PRICEY DIGS: Santa Monica was rated the fifth most expensive real estate market in the nation by Coldwell Banker. (photo by Brandon Wise)

DOWNTOWN — Housing prices might be down but the cost of owning in Santa Monica still requires deep pockets.

A recent report by Coldwell Banker found that Santa Monica has the fifth most expensive residential real estate market in the country, a ranking that experts attribute to the desirable beach location and wealthy population.

The annual study compares the average prices for similar 2,200 square foot, four-bedroom and 2.5 bath homes in the United States, Puerto Rico and Canada. With an average price tag of $1.46 million for such homes, the seaside city is among seven California markets in the top 10, beat only by La Jolla, which lead the list with $2.12 million, second place Beverly Hills with $1.98 million and fourth place Palo Alto where homes are about $1.49 million. Manhattan and New York City were excluded from the report because of the lack of single-family homes.

The most affordable market was found in Grayling, Mich. where the average 2,200 square foot house costs about $112,675. The national average price for such a home was $363,401.

Charles Pence, a broker with Coldwell Banker whose been in Santa Monica for 31 years, said the strongest zip code in the city is 90402, which covers the neighborhood north of Montana Avenue where the homes are considerably larger.

Housing values in Brentwood and Pacific Palisades are about 30 percent down from the peak of just a few years ago, while Santa Monica as a whole is in the low 20 percent range, Pence said. The homes in 90402 on the other hand are down on average by about 14 percent.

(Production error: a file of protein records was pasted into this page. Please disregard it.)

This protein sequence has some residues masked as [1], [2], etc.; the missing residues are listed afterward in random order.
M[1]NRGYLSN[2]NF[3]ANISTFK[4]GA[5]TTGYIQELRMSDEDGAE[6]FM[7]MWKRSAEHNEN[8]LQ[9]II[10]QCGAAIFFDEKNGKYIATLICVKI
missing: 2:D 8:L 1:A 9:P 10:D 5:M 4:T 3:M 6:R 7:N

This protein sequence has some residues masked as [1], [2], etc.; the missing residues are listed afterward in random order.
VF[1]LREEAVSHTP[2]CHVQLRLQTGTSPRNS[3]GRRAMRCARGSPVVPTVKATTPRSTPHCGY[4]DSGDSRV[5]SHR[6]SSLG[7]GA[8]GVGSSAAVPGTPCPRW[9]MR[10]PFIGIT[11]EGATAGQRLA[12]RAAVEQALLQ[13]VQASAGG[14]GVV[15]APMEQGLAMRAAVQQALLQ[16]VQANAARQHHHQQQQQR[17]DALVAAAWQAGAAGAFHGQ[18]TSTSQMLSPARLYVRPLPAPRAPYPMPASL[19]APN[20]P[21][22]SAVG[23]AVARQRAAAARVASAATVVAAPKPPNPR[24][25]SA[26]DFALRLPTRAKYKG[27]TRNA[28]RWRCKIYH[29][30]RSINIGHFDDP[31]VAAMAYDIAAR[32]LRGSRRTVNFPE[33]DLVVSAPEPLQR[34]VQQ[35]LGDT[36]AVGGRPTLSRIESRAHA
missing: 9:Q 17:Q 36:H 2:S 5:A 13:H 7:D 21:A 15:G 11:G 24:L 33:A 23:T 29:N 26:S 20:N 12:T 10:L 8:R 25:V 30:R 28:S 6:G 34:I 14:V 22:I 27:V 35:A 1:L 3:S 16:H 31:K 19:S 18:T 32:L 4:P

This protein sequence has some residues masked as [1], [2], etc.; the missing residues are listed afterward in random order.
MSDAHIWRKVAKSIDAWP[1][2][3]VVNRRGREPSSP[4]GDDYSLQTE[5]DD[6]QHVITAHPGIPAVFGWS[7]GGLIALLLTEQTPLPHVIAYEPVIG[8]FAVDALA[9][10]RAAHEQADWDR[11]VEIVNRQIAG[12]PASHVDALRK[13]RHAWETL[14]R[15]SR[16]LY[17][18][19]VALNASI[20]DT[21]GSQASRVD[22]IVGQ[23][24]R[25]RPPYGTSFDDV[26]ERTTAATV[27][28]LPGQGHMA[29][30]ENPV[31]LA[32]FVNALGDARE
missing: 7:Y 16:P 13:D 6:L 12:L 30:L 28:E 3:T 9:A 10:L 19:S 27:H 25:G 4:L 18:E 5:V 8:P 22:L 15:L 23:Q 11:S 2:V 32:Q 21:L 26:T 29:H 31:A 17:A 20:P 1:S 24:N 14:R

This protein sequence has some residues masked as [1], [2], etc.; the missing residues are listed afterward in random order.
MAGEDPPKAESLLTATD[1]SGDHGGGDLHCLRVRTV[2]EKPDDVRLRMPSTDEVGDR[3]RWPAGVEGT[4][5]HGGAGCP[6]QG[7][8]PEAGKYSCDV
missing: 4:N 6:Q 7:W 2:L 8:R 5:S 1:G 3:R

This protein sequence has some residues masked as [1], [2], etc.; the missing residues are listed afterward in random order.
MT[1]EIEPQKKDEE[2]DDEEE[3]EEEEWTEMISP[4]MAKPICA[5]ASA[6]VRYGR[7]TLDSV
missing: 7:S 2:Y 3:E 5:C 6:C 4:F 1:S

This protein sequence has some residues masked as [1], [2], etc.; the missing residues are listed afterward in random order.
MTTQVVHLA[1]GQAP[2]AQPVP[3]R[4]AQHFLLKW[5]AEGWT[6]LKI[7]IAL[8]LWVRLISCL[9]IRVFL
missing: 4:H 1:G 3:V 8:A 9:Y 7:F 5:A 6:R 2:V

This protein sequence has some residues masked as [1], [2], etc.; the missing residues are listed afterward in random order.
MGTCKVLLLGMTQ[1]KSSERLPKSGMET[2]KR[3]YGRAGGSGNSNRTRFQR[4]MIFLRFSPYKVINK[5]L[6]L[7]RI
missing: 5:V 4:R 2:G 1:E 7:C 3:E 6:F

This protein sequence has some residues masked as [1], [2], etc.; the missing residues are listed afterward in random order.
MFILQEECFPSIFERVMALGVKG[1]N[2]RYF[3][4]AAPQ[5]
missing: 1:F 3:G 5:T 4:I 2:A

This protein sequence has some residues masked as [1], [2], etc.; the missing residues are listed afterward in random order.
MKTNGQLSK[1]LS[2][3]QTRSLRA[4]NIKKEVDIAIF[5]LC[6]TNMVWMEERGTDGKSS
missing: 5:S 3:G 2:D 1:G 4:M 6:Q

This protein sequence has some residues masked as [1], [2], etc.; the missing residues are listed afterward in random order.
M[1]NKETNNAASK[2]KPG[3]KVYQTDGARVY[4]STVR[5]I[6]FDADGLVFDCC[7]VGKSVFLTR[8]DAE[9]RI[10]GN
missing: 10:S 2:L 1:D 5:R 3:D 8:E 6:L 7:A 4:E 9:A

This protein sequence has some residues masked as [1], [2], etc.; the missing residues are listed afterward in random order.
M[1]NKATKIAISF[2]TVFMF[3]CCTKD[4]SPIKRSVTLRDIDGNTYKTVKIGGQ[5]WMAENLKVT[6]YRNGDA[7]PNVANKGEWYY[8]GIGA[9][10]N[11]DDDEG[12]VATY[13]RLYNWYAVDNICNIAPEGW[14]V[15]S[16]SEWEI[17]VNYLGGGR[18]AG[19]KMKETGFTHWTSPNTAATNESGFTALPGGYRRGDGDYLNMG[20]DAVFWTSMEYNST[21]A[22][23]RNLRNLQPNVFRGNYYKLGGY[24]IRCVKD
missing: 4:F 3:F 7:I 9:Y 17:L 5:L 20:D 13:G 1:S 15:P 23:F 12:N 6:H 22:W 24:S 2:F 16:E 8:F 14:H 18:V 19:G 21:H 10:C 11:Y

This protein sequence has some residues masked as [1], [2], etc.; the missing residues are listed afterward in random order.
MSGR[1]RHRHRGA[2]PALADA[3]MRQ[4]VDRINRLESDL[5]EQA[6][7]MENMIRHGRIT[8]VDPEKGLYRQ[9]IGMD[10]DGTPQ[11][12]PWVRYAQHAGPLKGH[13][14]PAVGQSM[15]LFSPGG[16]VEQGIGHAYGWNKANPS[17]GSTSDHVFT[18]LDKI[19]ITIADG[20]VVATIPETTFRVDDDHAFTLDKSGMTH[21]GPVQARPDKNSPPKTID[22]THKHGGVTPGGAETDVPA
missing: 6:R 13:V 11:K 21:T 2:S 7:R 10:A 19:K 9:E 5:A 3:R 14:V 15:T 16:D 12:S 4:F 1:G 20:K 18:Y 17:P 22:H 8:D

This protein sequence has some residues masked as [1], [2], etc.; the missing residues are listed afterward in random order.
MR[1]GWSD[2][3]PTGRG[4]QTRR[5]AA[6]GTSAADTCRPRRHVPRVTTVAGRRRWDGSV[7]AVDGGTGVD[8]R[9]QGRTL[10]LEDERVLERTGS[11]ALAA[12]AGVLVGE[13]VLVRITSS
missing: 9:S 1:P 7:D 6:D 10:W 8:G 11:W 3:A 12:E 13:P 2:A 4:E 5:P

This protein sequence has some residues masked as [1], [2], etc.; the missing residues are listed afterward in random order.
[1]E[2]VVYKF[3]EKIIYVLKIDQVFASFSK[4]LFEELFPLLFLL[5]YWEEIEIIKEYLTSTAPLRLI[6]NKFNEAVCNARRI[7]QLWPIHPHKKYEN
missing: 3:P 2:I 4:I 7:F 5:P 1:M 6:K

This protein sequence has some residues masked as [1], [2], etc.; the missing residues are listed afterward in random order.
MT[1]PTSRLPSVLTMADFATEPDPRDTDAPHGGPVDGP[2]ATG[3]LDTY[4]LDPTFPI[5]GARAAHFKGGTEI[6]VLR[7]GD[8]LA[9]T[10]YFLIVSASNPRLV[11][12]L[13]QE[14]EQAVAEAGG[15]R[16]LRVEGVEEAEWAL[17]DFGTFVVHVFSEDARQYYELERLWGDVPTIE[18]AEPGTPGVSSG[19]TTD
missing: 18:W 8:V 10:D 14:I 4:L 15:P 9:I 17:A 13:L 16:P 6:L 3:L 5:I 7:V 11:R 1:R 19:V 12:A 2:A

The neighborhood was relatively resilient to the conditions of the volatile market for several years while the housing values in communities around it fell. It wasn’t until the big crash in the fall of 2008 when prices decreased drastically north of Montana, Pence said.

While about an average of 10 houses closed every month during the height of the market, only about three sales took place during the first 120 days of 2009, Pence said.

There are signs of recovery — whereas there were about 55 listings in the 90402 at the beginning of the year, the figure has slimmed down to 25 today.

“The lack of inventory is a true identifier of what is going on in the marketplace,” Pence said.

Jim Brunet, a local RE/MAX agent said the Santa Monica housing market started picking up in June, particularly for homes in the lower-end of the spectrum.

The asking price for a two-bedroom, single-family home went from a median of $1.75 million in March of this year to $986,000 today while a two-bedroom condo has stayed even at about $799,000, he said.

“When the market first fell in the fall and into the winter and spring, it was because there was uncertainty and no one knew where the bottom was,” Brunet said. “Now the economy is not necessarily good but people feel we’re at or near the bottom or stabilizing.”

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